Sunday, March 5, 2023

Becomes a Woman

Many people are familiar with Betty Smith's A Tree Grows in Brooklyn, either from reading the classic 1943 novel or from seeing the film version directed by Elia Kazan just two years later.

Before she was a novelist, though, Smith was a playwright, albeit one more likely to get prestigious awards than actual productions. While taking classes at the University of Michigan, Smith wrote Becomes a Woman, which won the school's Avery Hopwood Award and earned the author $1,000.

Unfortunately, in 1931 no theatre stepped forward to stage the play, and the piece has remained unproduced until now. The Mint Theater Company, however, is currently bringing Smith's play to life for the first time in a lavish new production featuring Emma Pfitzer Price as Francie Nolan, the character who later became the namesake of Smith's heroine in A Tree Grows in Brooklyn.

The Francie in the novel is a girl, but in the play the audience gets to see how a shy 19-year-old (as the title puts it) becomes a woman. When we first meet Francie she is singing blues songs at the sheet music counter of a five-and-dime store. A series of men come in and ask her out on dates, always using the same old tired line. When the son of the owner of the chain Francie works for walks in, things look like they could be different, until he uses the same line as all the others.

Act Two takes place in the kitchen of Francie's family. Her father, played by Jeb Brown, appears to be a petty tyrant, until he decides that his daughter's behavior has brought shame upon the family, at which point he becomes a much more serious and repulsive tyrant. Peterson Townsend, who plays the boss's son, Leonard Kress Jr., manages to remain charming up to a point, but after he decides to toss poor Francie over, warnings about the fickleness of men become all too true.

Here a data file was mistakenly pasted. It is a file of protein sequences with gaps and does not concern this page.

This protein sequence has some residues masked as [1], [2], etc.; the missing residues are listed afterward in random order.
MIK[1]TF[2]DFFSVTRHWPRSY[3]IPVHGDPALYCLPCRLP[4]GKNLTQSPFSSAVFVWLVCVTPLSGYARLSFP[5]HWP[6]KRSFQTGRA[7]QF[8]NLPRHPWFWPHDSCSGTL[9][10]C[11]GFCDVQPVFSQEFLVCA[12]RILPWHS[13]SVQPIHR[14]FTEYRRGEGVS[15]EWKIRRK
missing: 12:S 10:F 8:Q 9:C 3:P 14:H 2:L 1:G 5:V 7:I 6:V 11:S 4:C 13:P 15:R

Francie's one real friend, Tessie, is wonderfully portrayed by Gina Daniels. She makes an adorable couple with her ambulance-driver boyfriend Max, played by Jason O'Connell, who made a splash in Sense and Sensibility a few years ago. The pair relieves some of the tension in the third act, when we finally meet the wealthy Leonard Kress Sr., played admirably by Duane Boutté. It turns out father is not like son, as the elder Kress comes to appreciate Francie's strength and sense of purpose.

What makes Becomes a Woman truly special, however, is Francie's final confrontation with Kress Jr., as Smith expresses sentiments that seem remarkably ahead of their time for 1931. Director Britt Berke helps to bring out the power of Smith's words in the scene through simple yet effective staging. It should be noted that the versatile set designed by Vicki R. Davis lives up the the Mint's usual high quality, and is effectively lit by lighting designer Mary Louise Geiger, who also designed lights for the Mint's wonderful production of Conflict. In addition, Emilee McVey-Lee provides costumes that successfully evoke America during the period between the two World Wars.

Becomes a Woman is only scheduled to run through March 18th, so make sure you see it before the show closes later this month. It took 92 years for the play to make it to the stage, and there's no telling how long we might have to wait for another production of it that is this good.